In Creative Intuition in Art and Poetry, Maritain wrote that true art is always fractured and incomplete because it can never fully contain the perfect vision that it seeks. It always possesses “that kind of imperfection through which infinity wounds the finite.” Both the theologian and the poet inevitably reach a moment when words fail, when the vision so exceeds its expression that an admission of defeat becomes the best way to express that vision. On the poetic side, we might think of Eliot’s “Burnt Norton,” where we hear that “Words strain, / Crack and sometimes break, under the burden.” On the theological side, we might think of a claim by Karl Rahner: “Every theological statement is only truly and authentically such at the point at which one willingly allows it to extend beyond his comprehension into the silent mystery of God.” In both instances, words fall short of the Word (whether that means poetic truth or divine revelation), yet this falling short is the only means by which the Word and its mysteries might be approached.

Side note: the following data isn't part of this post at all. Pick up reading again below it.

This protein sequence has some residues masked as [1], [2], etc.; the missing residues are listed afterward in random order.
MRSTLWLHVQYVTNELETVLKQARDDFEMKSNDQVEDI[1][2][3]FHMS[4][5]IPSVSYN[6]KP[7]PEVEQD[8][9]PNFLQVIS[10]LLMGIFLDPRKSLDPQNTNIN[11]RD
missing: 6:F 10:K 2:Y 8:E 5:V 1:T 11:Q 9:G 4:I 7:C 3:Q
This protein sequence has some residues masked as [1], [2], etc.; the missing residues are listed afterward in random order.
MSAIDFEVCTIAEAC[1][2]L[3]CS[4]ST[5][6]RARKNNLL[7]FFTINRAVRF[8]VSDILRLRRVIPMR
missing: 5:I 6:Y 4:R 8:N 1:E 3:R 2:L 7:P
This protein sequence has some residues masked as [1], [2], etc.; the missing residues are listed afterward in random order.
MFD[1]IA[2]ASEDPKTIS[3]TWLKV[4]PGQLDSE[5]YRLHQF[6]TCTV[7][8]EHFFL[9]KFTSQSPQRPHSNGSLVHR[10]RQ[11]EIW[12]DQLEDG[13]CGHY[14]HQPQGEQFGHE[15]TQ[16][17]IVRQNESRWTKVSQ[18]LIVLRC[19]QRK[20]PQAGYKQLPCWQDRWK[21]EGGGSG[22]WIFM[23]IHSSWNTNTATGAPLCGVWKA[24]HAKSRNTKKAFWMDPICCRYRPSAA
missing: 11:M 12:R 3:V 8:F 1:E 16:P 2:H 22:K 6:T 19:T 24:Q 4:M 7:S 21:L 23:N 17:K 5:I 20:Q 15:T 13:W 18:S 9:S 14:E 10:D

Wednesday, November 01, 2017
… Intelligible Mysteries | Commonweal Magazine. (Hat tip, Dave Lull.)